Perhaps not surprisingly, picture books are increasingly illustrating cities and built environments over natural environmental settings.
Research on the 296 Caldecott award winners from 1938 to 2008 found that over the years these books represented nature and animals less and less. (See a discussion of the article, “The Human-Environment Dialog in Award-winning Children’s Picture Books” by J. Allen Williams Jr,Christopher Podeschi, Nathan Palmer, Philip Schwadel and Deanna Meyler here.)
The researchers thought that since environmental problems are of growing concern, it was possible that nature imagery might increase to highlight these issues. But they also realized that given our increasing isolation from the natural world, picture books might echo this isolation. Indeed, according to the World Health Organization, in 1990 less than 40% of the global population lived in cities, but by 2010, more than half of all people lived in an urban areas.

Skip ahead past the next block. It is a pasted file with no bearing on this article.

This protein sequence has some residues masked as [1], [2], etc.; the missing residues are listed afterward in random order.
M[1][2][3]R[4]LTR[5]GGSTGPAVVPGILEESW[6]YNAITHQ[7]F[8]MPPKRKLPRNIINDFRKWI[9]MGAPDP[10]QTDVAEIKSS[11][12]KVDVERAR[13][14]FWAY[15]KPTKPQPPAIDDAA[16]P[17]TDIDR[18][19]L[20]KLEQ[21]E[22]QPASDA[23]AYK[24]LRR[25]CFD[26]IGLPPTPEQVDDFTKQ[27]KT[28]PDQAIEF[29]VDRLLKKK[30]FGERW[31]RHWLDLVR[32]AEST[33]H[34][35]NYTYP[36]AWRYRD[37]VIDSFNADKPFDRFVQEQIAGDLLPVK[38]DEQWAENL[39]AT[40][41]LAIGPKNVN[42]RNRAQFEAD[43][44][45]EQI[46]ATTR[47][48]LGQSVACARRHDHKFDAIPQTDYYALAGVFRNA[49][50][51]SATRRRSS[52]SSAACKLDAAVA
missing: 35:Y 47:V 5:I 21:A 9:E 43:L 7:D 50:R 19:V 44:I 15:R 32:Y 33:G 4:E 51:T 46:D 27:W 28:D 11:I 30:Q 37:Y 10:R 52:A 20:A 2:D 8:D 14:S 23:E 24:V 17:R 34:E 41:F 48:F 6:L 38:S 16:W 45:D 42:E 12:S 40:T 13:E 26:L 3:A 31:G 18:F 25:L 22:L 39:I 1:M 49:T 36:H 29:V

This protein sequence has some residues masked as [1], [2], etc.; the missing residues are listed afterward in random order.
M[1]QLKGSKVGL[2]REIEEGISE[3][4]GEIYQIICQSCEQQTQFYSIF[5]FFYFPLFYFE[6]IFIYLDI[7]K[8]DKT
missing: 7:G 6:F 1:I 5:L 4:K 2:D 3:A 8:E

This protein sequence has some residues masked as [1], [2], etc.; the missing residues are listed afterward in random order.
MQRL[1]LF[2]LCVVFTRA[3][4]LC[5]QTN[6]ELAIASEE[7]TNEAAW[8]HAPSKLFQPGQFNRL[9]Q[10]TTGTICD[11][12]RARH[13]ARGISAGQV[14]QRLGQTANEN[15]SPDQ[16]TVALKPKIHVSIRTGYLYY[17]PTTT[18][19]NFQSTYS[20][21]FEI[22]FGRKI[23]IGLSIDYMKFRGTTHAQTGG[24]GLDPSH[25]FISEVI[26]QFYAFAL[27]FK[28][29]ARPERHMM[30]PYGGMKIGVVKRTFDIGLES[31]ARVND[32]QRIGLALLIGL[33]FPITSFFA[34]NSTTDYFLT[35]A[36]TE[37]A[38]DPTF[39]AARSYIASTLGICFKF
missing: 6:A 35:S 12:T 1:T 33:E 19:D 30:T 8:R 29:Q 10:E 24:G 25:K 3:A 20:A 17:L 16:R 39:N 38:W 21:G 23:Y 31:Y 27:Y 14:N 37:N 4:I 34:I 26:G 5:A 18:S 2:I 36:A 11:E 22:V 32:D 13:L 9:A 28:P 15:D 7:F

We should note that of course, Caldecott winners are great books, but they may ultimately not be representative of all children’s books.
Still, the issue of how we represent nature and built environments is dear to our hearts here at Kids Future Press. We’re aiming for that middle ground, where stories reflect how the natural world supports people and how people nurture nature within built contexts through “eco-districts,” green roofs, urban agriculture, renewable energy and alternative transportation. While these elements can never be the story itself, they and other “nature” elements, serve as the backdrop for the characters and adventures in our stories.